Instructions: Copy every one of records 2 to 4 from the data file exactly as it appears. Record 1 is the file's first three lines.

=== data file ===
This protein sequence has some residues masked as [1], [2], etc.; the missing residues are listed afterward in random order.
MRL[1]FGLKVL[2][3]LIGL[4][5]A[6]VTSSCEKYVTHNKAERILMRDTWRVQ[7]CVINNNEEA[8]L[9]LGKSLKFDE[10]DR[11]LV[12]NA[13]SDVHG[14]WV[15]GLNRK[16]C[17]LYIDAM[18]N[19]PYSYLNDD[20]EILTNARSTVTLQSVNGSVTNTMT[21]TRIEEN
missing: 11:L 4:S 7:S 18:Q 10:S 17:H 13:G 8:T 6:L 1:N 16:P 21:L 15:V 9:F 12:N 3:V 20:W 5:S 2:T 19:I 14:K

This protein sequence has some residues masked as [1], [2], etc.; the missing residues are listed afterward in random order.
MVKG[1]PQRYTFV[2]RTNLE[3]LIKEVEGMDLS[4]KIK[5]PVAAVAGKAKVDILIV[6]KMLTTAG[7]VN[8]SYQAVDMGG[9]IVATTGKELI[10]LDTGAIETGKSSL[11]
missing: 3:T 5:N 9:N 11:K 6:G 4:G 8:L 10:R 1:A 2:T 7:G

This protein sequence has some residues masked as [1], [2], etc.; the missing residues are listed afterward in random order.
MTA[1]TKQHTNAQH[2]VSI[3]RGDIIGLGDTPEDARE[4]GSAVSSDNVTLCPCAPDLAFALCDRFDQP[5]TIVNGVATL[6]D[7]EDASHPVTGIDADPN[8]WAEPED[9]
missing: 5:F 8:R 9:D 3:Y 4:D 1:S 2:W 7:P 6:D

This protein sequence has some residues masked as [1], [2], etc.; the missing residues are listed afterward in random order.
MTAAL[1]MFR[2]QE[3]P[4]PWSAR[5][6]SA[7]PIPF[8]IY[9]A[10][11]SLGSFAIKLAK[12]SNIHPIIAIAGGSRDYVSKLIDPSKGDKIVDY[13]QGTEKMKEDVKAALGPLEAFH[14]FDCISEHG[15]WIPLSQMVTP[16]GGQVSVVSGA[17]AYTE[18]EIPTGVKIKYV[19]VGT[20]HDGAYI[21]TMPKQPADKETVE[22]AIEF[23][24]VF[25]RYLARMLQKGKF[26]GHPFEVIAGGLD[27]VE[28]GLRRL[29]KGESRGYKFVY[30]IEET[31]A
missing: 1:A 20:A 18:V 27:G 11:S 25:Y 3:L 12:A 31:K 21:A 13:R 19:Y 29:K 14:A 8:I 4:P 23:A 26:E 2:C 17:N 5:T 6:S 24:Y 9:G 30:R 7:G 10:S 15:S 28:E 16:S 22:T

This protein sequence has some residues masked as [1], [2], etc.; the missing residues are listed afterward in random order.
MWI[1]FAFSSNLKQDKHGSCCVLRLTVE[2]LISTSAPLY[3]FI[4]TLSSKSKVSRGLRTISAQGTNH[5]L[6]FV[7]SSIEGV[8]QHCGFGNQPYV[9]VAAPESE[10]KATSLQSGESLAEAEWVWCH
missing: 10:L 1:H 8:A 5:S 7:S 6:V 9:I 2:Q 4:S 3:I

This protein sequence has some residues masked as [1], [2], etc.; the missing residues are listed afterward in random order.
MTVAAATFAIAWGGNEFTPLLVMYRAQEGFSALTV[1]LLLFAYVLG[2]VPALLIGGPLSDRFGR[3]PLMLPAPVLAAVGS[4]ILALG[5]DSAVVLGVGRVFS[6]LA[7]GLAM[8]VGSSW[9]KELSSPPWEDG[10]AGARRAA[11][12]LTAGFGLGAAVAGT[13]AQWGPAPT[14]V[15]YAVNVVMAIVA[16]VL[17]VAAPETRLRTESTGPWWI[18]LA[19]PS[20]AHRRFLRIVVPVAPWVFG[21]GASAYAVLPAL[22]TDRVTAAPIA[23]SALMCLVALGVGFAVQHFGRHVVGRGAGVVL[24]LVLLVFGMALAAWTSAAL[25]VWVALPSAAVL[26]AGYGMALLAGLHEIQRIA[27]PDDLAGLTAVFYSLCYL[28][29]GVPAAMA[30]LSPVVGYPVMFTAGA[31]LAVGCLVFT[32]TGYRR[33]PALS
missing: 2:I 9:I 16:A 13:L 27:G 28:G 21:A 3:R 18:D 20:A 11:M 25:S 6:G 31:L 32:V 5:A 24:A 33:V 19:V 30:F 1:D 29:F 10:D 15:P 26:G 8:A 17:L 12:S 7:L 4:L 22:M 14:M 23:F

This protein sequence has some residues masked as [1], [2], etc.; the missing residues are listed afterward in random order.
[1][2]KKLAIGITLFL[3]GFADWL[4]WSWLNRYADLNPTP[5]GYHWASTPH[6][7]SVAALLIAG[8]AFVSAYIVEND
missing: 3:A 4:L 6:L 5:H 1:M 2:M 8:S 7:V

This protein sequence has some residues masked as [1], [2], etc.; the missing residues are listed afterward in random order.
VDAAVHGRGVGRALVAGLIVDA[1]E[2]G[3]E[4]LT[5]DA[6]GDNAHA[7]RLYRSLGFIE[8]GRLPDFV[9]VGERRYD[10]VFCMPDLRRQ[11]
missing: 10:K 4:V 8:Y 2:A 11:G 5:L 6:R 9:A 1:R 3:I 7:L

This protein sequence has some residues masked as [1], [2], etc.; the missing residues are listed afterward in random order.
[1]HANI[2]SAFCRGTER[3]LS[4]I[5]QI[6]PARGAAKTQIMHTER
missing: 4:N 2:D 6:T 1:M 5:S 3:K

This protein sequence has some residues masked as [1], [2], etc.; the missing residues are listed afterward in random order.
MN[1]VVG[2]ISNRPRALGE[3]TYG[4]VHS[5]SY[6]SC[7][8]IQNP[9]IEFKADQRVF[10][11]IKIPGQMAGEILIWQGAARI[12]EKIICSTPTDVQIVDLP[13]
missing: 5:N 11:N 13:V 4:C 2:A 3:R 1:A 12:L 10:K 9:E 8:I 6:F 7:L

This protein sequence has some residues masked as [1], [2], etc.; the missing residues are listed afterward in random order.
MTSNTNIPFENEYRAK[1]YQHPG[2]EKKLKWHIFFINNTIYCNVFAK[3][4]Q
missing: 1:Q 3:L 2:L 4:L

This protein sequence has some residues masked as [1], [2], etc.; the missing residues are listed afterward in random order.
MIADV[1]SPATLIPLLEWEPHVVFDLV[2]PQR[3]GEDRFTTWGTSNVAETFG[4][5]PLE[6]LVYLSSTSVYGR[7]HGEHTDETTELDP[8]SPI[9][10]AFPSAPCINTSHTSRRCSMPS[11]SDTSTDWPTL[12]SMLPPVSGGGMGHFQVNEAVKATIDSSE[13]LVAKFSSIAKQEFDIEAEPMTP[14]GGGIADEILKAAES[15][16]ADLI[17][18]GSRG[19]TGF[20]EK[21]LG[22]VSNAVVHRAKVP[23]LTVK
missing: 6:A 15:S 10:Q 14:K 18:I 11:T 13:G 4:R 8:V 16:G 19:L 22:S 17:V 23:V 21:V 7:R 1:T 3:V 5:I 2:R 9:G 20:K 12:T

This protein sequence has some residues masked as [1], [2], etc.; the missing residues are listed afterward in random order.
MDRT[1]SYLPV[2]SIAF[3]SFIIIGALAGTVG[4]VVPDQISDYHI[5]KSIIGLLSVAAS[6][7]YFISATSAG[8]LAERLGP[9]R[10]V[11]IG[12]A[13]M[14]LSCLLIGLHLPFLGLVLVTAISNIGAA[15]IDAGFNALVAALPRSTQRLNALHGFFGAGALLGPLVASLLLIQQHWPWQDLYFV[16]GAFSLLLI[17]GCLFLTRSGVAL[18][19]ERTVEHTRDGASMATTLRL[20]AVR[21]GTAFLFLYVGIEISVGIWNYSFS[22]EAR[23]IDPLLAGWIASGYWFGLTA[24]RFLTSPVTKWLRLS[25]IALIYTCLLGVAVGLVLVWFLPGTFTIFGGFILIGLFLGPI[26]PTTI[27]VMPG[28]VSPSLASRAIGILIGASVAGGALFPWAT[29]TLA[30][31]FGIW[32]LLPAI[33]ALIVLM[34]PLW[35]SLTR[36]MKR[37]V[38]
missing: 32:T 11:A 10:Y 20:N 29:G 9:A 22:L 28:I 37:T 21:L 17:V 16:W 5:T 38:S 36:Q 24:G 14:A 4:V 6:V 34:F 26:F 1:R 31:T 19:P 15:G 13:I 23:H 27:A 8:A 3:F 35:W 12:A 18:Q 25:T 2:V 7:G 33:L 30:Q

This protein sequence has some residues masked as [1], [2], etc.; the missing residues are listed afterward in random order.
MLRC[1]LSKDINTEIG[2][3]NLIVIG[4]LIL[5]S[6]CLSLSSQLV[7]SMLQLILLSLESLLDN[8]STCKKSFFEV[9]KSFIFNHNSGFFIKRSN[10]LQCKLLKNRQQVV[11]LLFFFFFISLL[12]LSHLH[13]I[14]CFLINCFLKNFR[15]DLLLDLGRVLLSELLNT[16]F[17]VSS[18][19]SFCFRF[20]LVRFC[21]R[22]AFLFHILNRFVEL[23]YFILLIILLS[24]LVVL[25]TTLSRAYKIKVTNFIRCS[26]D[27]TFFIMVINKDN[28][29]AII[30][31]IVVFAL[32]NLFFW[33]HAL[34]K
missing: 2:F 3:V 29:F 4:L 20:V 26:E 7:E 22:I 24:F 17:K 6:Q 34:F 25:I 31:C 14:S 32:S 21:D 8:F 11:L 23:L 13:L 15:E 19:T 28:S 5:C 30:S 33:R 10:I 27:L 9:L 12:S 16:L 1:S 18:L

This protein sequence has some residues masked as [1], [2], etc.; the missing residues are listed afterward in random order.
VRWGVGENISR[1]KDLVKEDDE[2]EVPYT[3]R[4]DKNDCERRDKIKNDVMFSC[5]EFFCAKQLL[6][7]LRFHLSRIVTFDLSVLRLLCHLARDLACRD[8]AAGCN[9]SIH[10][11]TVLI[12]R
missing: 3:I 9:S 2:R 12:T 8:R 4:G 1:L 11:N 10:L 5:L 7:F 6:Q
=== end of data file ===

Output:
This protein sequence has some residues masked as [1], [2], etc.; the missing residues are listed afterward in random order.
MVKG[1]PQRYTFV[2]RTNLE[3]LIKEVEGMDLS[4]KIK[5]PVAAVAGKAKVDILIV[6]KMLTTAG[7]VN[8]SYQAVDMGG[9]IVATTGKELI[10]LDTGAIETGKSSL[11]
missing: 3:T 5:N 9:N 11:K 6:G 4:G 8:L 10:R 1:A 2:T 7:G

This protein sequence has some residues masked as [1], [2], etc.; the missing residues are listed afterward in random order.
MTA[1]TKQHTNAQH[2]VSI[3]RGDIIGLGDTPEDARE[4]GSAVSSDNVTLCPCAPDLAFALCDRFDQP[5]TIVNGVATL[6]D[7]EDASHPVTGIDADPN[8]WAEPED[9]
missing: 5:F 8:R 9:D 3:Y 4:D 1:S 2:W 7:P 6:D

This protein sequence has some residues masked as [1], [2], etc.; the missing residues are listed afterward in random order.
MTAAL[1]MFR[2]QE[3]P[4]PWSAR[5][6]SA[7]PIPF[8]IY[9]A[10][11]SLGSFAIKLAK[12]SNIHPIIAIAGGSRDYVSKLIDPSKGDKIVDY[13]QGTEKMKEDVKAALGPLEAFH[14]FDCISEHG[15]WIPLSQMVTP[16]GGQVSVVSGA[17]AYTE[18]EIPTGVKIKYV[19]VGT[20]HDGAYI[21]TMPKQPADKETVE[22]AIEF[23][24]VF[25]RYLARMLQKGKF[26]GHPFEVIAGGLD[27]VE[28]GLRRL[29]KGESRGYKFVY[30]IEET[31]A
missing: 1:A 20:A 18:V 27:G 11:S 25:Y 3:L 12:A 31:K 21:A 13:R 19:Y 29:K 14:A 8:I 4:P 23:A 26:E 2:C 17:N 5:T 6:S 24:Y 9:G 30:R 7:G 10:S 15:S 28:E 16:S 22:T